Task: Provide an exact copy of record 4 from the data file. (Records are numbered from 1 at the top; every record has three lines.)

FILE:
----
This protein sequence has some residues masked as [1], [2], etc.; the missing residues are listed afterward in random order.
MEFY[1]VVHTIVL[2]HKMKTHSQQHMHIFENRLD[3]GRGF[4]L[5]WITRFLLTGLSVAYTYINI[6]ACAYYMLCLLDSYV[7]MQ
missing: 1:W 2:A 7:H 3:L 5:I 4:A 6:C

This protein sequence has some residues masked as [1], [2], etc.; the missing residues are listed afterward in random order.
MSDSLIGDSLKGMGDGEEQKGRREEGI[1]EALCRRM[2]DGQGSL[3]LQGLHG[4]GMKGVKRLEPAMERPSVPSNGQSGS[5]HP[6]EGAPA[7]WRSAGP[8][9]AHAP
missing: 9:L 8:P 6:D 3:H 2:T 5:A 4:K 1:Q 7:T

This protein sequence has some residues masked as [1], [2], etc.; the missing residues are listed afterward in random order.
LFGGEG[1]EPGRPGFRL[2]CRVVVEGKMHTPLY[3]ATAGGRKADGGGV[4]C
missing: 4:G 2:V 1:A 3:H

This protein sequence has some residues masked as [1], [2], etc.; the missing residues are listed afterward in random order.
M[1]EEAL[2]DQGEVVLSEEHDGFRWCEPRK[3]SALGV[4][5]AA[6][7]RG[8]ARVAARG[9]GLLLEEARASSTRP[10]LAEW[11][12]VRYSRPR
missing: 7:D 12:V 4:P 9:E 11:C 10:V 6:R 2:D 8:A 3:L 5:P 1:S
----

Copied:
This protein sequence has some residues masked as [1], [2], etc.; the missing residues are listed afterward in random order.
M[1]EEAL[2]DQGEVVLSEEHDGFRWCEPRK[3]SALGV[4][5]AA[6][7]RG[8]ARVAARG[9]GLLLEEARASSTRP[10]LAEW[11][12]VRYSRPR
missing: 7:D 12:V 4:P 9:E 11:C 10:V 6:R 2:D 8:A 3:L 5:P 1:S